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Samoa Travel Guide

Beach Fale


The higher-priced hotels usually quote their rates in U.S. dollars to make them seem lower. Whenever a hotel mentions dollars, be sure to clarify how they wish to be paid. If the amount has to be converted into tala, whether you're paying in tala cash or by credit card, your bill could be inflated about 15 percent due to the exchange rates used. You can sometimes avoid this by paying in U.S. dollars, cash or traveler's checks, otherwise ask them to quote a price in tala, as that could work out cheaper. In all cases, a 15 percent value-added tax is charged and you should ask if it's included. Failure to pay attention to these details could well result in a bill 25 percent higher than you'd expected!

During the off season (Jan.-April) some of the upscale hotels in outlying areas slash their rates to attract business. The hotels on Savai'i often do this, but those at Apia and Siumu don't. About the only way to find out about these specials is to call and ask. Other travelers may know about some of the deals.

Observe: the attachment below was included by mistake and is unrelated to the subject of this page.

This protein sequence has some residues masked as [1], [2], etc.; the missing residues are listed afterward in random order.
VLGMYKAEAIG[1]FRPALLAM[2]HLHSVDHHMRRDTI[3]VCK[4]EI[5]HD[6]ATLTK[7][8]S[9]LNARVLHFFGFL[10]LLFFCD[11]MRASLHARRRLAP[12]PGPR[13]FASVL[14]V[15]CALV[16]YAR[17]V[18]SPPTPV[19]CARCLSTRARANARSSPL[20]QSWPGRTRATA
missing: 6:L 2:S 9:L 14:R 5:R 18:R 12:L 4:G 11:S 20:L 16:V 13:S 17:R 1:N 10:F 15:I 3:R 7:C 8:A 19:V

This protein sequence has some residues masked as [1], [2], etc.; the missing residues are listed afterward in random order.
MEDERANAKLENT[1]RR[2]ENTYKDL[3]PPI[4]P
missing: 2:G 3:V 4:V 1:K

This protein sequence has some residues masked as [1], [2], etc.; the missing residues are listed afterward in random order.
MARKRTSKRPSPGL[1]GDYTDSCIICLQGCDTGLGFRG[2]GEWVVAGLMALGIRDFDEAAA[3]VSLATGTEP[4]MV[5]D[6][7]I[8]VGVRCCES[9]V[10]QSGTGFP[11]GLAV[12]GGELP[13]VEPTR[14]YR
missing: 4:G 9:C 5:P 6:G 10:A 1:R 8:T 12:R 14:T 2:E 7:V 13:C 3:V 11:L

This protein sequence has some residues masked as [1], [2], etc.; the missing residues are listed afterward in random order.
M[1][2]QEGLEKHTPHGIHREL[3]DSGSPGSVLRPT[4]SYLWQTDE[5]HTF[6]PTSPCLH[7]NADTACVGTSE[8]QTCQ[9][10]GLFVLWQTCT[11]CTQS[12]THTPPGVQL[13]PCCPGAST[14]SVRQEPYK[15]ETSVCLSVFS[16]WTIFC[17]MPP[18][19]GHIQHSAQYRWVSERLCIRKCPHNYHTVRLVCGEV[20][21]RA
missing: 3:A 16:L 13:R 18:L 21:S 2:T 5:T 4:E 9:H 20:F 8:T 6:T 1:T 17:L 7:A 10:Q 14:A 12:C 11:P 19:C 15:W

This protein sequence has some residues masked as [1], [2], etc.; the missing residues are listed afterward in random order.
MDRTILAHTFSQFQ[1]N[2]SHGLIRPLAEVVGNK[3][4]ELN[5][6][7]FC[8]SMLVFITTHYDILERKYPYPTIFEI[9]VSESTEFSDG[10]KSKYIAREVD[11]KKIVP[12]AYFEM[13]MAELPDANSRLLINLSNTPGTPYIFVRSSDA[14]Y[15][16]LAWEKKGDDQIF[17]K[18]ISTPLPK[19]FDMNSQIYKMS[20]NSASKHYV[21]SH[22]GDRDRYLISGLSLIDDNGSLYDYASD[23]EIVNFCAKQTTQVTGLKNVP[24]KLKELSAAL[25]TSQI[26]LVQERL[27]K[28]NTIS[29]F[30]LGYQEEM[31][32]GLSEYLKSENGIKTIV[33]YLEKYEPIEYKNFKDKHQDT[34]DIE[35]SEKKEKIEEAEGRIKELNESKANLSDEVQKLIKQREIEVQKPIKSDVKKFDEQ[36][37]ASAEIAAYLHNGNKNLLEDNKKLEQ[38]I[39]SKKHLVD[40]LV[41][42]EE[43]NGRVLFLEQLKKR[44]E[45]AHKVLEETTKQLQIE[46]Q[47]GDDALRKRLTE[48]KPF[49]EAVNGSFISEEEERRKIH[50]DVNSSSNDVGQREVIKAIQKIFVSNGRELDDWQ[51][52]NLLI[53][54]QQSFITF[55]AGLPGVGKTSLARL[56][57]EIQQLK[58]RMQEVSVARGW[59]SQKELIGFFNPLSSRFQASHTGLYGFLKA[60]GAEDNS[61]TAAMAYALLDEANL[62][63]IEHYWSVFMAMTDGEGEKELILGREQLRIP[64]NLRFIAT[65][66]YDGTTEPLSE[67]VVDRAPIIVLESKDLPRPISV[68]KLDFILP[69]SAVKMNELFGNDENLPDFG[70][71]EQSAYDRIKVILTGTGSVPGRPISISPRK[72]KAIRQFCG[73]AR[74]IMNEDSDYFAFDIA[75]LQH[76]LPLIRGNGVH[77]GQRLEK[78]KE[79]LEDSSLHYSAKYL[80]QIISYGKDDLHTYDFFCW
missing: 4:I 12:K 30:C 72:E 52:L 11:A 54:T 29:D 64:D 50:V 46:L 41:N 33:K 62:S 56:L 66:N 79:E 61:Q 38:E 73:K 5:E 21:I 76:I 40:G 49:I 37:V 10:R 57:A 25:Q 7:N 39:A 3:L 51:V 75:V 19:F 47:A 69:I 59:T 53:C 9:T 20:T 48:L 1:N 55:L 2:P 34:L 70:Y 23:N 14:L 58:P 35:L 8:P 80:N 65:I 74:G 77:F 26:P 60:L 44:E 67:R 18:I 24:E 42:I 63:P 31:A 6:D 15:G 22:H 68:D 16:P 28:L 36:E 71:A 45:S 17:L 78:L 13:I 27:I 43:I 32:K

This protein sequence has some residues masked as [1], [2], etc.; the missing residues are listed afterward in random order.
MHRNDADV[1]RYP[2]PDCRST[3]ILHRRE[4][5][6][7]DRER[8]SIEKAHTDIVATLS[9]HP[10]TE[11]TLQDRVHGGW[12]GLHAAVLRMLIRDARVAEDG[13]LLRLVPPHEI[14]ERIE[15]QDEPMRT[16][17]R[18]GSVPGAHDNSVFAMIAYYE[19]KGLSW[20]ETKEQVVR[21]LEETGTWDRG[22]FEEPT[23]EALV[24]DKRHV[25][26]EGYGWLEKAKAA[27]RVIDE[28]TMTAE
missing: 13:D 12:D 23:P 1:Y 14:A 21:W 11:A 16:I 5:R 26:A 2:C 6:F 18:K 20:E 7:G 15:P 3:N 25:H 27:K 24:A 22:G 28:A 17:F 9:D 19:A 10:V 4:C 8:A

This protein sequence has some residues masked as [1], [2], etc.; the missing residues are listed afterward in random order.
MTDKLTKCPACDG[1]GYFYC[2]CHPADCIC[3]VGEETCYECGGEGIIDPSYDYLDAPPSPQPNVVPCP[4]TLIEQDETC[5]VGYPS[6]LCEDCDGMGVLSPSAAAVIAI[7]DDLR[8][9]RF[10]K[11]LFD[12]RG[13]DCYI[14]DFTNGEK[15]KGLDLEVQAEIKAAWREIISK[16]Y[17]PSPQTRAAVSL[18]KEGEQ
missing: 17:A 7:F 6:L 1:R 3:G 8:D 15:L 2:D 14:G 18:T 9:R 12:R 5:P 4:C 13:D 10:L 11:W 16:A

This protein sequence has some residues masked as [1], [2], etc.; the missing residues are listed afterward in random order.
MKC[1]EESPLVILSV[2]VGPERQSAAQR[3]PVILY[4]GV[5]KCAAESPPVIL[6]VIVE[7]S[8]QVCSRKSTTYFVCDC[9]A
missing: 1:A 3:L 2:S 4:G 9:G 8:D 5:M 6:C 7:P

In Apia, plenty of rooms are available and there's no need to reserve. The only exceptions might be around Christmas and during the Independence Celebrations at the beginning of June, but even then you'll invariably find something, as most of the people arriving for these events will be overseas Samoans who generally stay with family and friends. Accommodations and transfers booked from abroad are always much more expensive than what you'd pay locally.

Most of the regular hotels and guesthouses are in Apia, but an increasing number of places to stay are found on Savai'i and around Upolu. Unfortunately mid-range accommodations are in short supply in Samoa and there isn't a lot in between the cheap beach fale and expensive resorts. In the past decade numerous locally operated low-impact ecotourism resorts have opened on outlying beaches. These offer mattresses, pillows, sheets, blankets, and mats in Samoan fale right on the beach, with local meals provided at reasonable cost. Mosquito nets are also provided, but the shared bathrooms can be primitive. Virtually all are run by the villagers themselves, and they're an excellent way to combine hiking, snorkeling, swimming, surfing, and just plain relaxing with a sampling of Samoan life. They're highly recommended.